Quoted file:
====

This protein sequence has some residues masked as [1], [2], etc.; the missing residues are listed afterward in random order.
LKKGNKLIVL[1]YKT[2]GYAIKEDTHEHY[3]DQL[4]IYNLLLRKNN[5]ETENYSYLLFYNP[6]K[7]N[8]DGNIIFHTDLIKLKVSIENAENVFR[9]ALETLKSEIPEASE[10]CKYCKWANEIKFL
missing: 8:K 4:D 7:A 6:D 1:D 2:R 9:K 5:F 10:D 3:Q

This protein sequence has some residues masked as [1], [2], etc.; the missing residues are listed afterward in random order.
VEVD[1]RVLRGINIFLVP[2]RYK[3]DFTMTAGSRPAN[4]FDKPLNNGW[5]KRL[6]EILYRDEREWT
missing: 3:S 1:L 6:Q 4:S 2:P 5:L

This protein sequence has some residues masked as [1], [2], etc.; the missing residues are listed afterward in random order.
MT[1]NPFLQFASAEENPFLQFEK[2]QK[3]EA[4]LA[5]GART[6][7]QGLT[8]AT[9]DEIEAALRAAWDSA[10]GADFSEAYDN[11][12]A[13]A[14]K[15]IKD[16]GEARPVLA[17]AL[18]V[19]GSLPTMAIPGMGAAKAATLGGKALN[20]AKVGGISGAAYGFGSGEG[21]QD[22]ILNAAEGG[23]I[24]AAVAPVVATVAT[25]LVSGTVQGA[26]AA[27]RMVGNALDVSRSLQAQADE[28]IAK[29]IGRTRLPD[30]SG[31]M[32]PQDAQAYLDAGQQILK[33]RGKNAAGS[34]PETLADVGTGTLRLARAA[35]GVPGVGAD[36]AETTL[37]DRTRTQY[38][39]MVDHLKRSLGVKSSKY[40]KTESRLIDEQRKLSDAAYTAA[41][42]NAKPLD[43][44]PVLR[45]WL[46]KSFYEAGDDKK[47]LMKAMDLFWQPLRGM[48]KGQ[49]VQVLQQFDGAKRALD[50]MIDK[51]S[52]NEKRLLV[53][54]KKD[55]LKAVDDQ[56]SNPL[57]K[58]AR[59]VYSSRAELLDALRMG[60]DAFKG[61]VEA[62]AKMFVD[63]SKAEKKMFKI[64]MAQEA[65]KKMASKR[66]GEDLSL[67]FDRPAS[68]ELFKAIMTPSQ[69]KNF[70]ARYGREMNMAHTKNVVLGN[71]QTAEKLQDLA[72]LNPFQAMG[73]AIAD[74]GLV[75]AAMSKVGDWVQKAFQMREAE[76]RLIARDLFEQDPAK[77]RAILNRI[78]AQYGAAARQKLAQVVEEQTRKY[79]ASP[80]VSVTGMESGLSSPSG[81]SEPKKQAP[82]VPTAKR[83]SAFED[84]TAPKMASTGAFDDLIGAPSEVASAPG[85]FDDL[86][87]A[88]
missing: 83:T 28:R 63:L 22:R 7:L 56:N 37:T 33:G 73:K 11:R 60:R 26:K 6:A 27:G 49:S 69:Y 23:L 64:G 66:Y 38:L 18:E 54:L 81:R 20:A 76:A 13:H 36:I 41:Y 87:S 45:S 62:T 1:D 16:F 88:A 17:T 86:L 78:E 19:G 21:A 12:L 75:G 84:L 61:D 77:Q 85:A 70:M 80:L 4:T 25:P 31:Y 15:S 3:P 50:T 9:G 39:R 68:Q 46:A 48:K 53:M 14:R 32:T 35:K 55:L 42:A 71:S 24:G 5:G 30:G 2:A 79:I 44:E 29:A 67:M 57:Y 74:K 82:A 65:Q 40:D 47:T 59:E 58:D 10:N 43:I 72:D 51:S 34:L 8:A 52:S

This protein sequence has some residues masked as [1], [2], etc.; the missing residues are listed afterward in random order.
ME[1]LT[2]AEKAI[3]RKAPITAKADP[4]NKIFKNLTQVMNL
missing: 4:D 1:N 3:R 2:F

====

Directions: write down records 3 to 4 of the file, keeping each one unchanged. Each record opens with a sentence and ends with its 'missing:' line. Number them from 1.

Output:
This protein sequence has some residues masked as [1], [2], etc.; the missing residues are listed afterward in random order.
MT[1]NPFLQFASAEENPFLQFEK[2]QK[3]EA[4]LA[5]GART[6][7]QGLT[8]AT[9]DEIEAALRAAWDSA[10]GADFSEAYDN[11][12]A[13]A[14]K[15]IKD[16]GEARPVLA[17]AL[18]V[19]GSLPTMAIPGMGAAKAATLGGKALN[20]AKVGGISGAAYGFGSGEG[21]QD[22]ILNAAEGG[23]I[24]AAVAPVVATVAT[25]LVSGTVQGA[26]AA[27]RMVGNALDVSRSLQAQADE[28]IAK[29]IGRTRLPD[30]SG[31]M[32]PQDAQAYLDAGQQILK[33]RGKNAAGS[34]PETLADVGTGTLRLARAA[35]GVPGVGAD[36]AETTL[37]DRTRTQY[38][39]MVDHLKRSLGVKSSKY[40]KTESRLIDEQRKLSDAAYTAA[41][42]NAKPLD[43][44]PVLR[45]WL[46]KSFYEAGDDKK[47]LMKAMDLFWQPLRGM[48]KGQ[49]VQVLQQFDGAKRALD[50]MIDK[51]S[52]NEKRLLV[53][54]KKD[55]LKAVDDQ[56]SNPL[57]K[58]AR[59]VYSSRAELLDALRMG[60]DAFKG[61]VEA[62]AKMFVD[63]SKAEKKMFKI[64]MAQEA[65]KKMASKR[66]GEDLSL[67]FDRPAS[68]ELFKAIMTPSQ[69]KNF[70]ARYGREMNMAHTKNVVLGN[71]QTAEKLQDLA[72]LNPFQAMG[73]AIAD[74]GLV[75]AAMSKVGDWVQKAFQMREAE[76]RLIARDLFEQDPAK[77]RAILNRI[78]AQYGAAARQKLAQVVEEQTRKY[79]ASP[80]VSVTGMESGLSSPSG[81]SEPKKQAP[82]VPTAKR[83]SAFED[84]TAPKMASTGAFDDLIGAPSEVASAPG[85]FDDL[86][87]A[88]
missing: 83:T 28:R 63:L 22:R 7:L 56:N 37:T 33:G 73:K 11:R 60:R 26:K 6:A 27:G 49:S 69:Y 23:L 64:G 66:Y 38:L 18:E 54:L 81:R 20:A 76:A 13:H 36:I 41:Y 87:S 45:S 62:T 1:D 16:F 88:A 17:T 86:L 78:E 19:G 21:A 12:L 75:G 84:L 61:D 77:Q 85:A 70:M 80:L 4:T 25:P 31:Y 15:S 3:P 50:T 9:G 39:R 68:Q 46:A 48:K 53:M 14:R 32:T 35:K 55:L 42:A 71:S 24:G 5:G 30:G 2:A 79:I 44:E 29:A 67:M 57:Y 74:K 82:A 65:Q 40:D 47:T 59:E 58:D 10:N 43:I 72:D 51:S 34:L 8:A 52:S

This protein sequence has some residues masked as [1], [2], etc.; the missing residues are listed afterward in random order.
ME[1]LT[2]AEKAI[3]RKAPITAKADP[4]NKIFKNLTQVMNL
missing: 4:D 1:N 3:R 2:F